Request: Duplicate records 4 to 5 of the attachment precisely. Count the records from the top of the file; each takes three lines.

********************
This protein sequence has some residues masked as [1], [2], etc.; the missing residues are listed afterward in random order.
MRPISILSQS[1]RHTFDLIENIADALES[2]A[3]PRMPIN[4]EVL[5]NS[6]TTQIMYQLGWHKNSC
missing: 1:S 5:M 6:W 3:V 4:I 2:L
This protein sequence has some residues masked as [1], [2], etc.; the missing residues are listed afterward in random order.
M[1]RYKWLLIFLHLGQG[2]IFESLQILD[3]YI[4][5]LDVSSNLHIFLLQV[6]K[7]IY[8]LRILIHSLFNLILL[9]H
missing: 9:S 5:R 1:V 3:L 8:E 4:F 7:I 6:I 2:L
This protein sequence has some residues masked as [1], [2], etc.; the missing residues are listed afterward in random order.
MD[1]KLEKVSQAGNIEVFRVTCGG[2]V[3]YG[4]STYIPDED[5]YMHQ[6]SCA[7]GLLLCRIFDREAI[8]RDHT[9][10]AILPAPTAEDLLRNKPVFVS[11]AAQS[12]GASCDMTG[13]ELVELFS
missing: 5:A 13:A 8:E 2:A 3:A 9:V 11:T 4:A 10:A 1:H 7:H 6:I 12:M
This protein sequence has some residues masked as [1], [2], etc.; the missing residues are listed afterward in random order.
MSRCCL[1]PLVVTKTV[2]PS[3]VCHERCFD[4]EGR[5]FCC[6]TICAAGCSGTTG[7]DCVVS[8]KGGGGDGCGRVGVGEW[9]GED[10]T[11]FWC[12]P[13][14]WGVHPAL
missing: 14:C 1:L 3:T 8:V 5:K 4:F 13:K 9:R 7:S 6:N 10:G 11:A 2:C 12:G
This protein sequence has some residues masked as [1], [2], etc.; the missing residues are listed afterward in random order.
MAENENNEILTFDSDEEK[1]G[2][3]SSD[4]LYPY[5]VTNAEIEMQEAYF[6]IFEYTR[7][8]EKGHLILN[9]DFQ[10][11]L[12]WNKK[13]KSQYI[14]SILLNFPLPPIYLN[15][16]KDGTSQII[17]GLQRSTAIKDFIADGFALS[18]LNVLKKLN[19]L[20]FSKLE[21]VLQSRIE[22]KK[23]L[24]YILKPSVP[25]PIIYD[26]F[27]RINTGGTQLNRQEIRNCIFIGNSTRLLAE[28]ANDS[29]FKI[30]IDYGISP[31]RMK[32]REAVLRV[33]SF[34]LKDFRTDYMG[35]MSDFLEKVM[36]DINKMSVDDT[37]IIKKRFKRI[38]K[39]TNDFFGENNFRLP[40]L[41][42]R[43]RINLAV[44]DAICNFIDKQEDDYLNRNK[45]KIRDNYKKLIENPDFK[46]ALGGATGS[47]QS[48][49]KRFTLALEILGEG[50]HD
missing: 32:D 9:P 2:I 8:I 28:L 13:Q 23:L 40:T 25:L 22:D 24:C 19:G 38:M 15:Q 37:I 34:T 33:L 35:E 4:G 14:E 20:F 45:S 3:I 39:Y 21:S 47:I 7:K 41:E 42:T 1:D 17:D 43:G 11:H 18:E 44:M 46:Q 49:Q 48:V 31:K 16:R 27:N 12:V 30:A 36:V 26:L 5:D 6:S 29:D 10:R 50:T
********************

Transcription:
This protein sequence has some residues masked as [1], [2], etc.; the missing residues are listed afterward in random order.
MSRCCL[1]PLVVTKTV[2]PS[3]VCHERCFD[4]EGR[5]FCC[6]TICAAGCSGTTG[7]DCVVS[8]KGGGGDGCGRVGVGEW[9]GED[10]T[11]FWC[12]P[13][14]WGVHPAL
missing: 14:C 1:L 3:T 8:V 5:K 4:F 13:K 9:R 7:S 6:N 10:G 11:A 2:C 12:G
This protein sequence has some residues masked as [1], [2], etc.; the missing residues are listed afterward in random order.
MAENENNEILTFDSDEEK[1]G[2][3]SSD[4]LYPY[5]VTNAEIEMQEAYF[6]IFEYTR[7][8]EKGHLILN[9]DFQ[10][11]L[12]WNKK[13]KSQYI[14]SILLNFPLPPIYLN[15][16]KDGTSQII[17]GLQRSTAIKDFIADGFALS[18]LNVLKKLN[19]L[20]FSKLE[21]VLQSRIE[22]KK[23]L[24]YILKPSVP[25]PIIYD[26]F[27]RINTGGTQLNRQEIRNCIFIGNSTRLLAE[28]ANDS[29]FKI[30]IDYGISP[31]RMK[32]REAVLRV[33]SF[34]LKDFRTDYMG[35]MSDFLEKVM[36]DINKMSVDDT[37]IIKKRFKRI[38]K[39]TNDFFGENNFRLP[40]L[41][42]R[43]RINLAV[44]DAICNFIDKQEDDYLNRNK[45]KIRDNYKKLIENPDFK[46]ALGGATGS[47]QS[48][49]KRFTLALEILGEG[50]HD
missing: 32:D 9:P 2:I 8:I 28:L 13:Q 23:L 40:T 25:L 22:D 24:C 19:G 38:M 15:Q 37:I 34:T 33:L 35:E 4:G 14:E 20:F 45:S 3:I 39:Y 21:S 47:I 7:K 41:E 42:T 1:D 17:D 43:G 11:H 18:E 44:M 46:Q 49:Q 48:V 31:K 16:R 27:N 12:V 30:A 36:V 26:L 5:D 6:S 29:D 10:R 50:T